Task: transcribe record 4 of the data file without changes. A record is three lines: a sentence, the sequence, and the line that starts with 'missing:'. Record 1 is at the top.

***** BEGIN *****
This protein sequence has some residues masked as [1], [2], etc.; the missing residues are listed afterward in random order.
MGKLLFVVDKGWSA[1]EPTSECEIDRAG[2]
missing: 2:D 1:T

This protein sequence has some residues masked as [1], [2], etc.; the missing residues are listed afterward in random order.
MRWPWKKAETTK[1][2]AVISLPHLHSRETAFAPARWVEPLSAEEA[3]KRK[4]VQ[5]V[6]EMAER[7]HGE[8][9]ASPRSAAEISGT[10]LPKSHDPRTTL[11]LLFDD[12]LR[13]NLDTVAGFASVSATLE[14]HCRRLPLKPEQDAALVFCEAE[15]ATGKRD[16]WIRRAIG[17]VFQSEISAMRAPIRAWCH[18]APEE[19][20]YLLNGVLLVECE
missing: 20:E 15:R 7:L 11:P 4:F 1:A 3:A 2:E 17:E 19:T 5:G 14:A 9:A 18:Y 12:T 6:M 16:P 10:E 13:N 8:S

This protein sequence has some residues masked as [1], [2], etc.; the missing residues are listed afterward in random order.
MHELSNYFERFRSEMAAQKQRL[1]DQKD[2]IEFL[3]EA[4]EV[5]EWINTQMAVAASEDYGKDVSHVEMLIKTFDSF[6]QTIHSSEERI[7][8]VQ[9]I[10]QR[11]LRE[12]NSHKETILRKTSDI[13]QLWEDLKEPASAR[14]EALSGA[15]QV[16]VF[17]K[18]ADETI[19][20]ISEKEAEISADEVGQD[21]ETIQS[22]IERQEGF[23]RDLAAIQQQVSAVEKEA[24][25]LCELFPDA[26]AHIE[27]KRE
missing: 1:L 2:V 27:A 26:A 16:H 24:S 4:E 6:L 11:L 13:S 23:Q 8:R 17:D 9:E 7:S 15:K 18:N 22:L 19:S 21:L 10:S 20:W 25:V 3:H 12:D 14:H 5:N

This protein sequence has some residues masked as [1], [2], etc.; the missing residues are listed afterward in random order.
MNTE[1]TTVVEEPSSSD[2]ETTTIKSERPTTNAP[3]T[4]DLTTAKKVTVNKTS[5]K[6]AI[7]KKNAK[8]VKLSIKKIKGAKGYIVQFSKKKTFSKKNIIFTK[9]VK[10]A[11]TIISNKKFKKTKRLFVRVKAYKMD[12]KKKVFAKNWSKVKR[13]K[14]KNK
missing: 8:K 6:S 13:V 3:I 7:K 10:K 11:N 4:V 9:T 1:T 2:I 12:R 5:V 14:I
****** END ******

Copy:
This protein sequence has some residues masked as [1], [2], etc.; the missing residues are listed afterward in random order.
MNTE[1]TTVVEEPSSSD[2]ETTTIKSERPTTNAP[3]T[4]DLTTAKKVTVNKTS[5]K[6]AI[7]KKNAK[8]VKLSIKKIKGAKGYIVQFSKKKTFSKKNIIFTK[9]VK[10]A[11]TIISNKKFKKTKRLFVRVKAYKMD[12]KKKVFAKNWSKVKR[13]K[14]KNK
missing: 8:K 6:S 13:V 3:I 7:K 10:K 11:N 4:V 9:T 1:T 2:I 12:R 5:V 14:I